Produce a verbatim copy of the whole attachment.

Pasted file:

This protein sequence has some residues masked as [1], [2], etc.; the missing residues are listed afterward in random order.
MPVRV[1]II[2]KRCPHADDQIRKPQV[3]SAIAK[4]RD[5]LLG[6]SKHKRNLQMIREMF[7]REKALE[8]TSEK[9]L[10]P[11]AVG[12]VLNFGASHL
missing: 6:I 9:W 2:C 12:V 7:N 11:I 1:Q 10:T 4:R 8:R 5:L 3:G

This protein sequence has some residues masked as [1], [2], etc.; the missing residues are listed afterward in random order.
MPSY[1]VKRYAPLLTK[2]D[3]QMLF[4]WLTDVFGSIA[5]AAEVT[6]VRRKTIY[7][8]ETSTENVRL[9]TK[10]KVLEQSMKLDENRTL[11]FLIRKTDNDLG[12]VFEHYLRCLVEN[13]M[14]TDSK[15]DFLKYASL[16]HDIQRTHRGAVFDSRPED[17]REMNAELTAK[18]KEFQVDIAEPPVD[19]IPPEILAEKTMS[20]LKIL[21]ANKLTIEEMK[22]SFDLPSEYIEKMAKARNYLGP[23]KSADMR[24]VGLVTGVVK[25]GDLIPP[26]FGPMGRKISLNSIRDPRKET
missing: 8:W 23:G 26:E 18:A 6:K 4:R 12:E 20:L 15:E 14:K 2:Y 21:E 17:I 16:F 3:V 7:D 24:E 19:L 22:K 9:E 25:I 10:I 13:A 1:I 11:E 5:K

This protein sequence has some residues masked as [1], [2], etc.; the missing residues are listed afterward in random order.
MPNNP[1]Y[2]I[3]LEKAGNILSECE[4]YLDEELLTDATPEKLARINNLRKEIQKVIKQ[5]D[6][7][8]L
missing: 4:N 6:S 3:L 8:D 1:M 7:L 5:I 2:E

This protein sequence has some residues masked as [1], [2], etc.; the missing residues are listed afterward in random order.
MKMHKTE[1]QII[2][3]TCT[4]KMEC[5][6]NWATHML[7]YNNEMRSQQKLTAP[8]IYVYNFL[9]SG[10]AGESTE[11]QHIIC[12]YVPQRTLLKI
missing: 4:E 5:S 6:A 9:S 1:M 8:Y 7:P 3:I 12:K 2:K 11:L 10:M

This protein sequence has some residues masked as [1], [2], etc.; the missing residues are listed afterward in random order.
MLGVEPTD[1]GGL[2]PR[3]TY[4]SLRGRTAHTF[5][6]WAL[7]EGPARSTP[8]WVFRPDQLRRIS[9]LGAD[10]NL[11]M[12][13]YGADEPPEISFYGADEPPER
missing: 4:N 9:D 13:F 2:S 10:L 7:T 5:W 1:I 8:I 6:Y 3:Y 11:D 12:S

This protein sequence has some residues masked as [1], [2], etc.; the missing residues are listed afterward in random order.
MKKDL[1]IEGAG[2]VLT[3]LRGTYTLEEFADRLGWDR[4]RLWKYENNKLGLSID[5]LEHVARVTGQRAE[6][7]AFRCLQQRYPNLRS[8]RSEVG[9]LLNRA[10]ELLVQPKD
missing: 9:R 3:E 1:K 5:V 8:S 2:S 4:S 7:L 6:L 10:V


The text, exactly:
This protein sequence has some residues masked as [1], [2], etc.; the missing residues are listed afterward in random order.
MPVRV[1]II[2]KRCPHADDQIRKPQV[3]SAIAK[4]RD[5]LLG[6]SKHKRNLQMIREMF[7]REKALE[8]TSEK[9]L[10]P[11]AVG[12]VLNFGASHL
missing: 6:I 9:W 2:C 12:V 7:N 11:I 1:Q 10:T 4:R 8:R 5:L 3:G

This protein sequence has some residues masked as [1], [2], etc.; the missing residues are listed afterward in random order.
MPSY[1]VKRYAPLLTK[2]D[3]QMLF[4]WLTDVFGSIA[5]AAEVT[6]VRRKTIY[7][8]ETSTENVRL[9]TK[10]KVLEQSMKLDENRTL[11]FLIRKTDNDLG[12]VFEHYLRCLVEN[13]M[14]TDSK[15]DFLKYASL[16]HDIQRTHRGAVFDSRPED[17]REMNAELTAK[18]KEFQVDIAEPPVD[19]IPPEILAEKTMS[20]LKIL[21]ANKLTIEEMK[22]SFDLPSEYIEKMAKARNYLGP[23]KSADMR[24]VGLVTGVVK[25]GDLIPP[26]FGPMGRKISLNSIRDPRKET
missing: 8:W 23:G 26:E 18:A 6:K 4:R 12:E 20:L 15:E 14:K 2:Y 21:E 17:I 16:F 3:V 7:D 24:E 19:L 22:K 9:E 25:I 10:I 13:A 1:I 11:E 5:K

This protein sequence has some residues masked as [1], [2], etc.; the missing residues are listed afterward in random order.
MPNNP[1]Y[2]I[3]LEKAGNILSECE[4]YLDEELLTDATPEKLARINNLRKEIQKVIKQ[5]D[6][7][8]L
missing: 4:N 6:S 3:L 8:D 1:M 7:L 5:I 2:E

This protein sequence has some residues masked as [1], [2], etc.; the missing residues are listed afterward in random order.
MKMHKTE[1]QII[2][3]TCT[4]KMEC[5][6]NWATHML[7]YNNEMRSQQKLTAP[8]IYVYNFL[9]SG[10]AGESTE[11]QHIIC[12]YVPQRTLLKI
missing: 4:E 5:S 6:A 9:S 1:M 8:Y 7:P 3:I 12:K 2:K 11:L 10:M

This protein sequence has some residues masked as [1], [2], etc.; the missing residues are listed afterward in random order.
MLGVEPTD[1]GGL[2]PR[3]TY[4]SLRGRTAHTF[5][6]WAL[7]EGPARSTP[8]WVFRPDQLRRIS[9]LGAD[10]NL[11]M[12][13]YGADEPPEISFYGADEPPER
missing: 4:N 9:D 13:F 2:S 10:L 7:T 5:W 1:I 8:I 6:Y 3:Y 11:D 12:S

This protein sequence has some residues masked as [1], [2], etc.; the missing residues are listed afterward in random order.
MKKDL[1]IEGAG[2]VLT[3]LRGTYTLEEFADRLGWDR[4]RLWKYENNKLGLSID[5]LEHVARVTGQRAE[6][7]AFRCLQQRYPNLRS[8]RSEVG[9]LLNRA[10]ELLVQPKD
missing: 9:R 3:E 1:K 5:V 8:S 2:S 4:S 7:L 6:L 10:V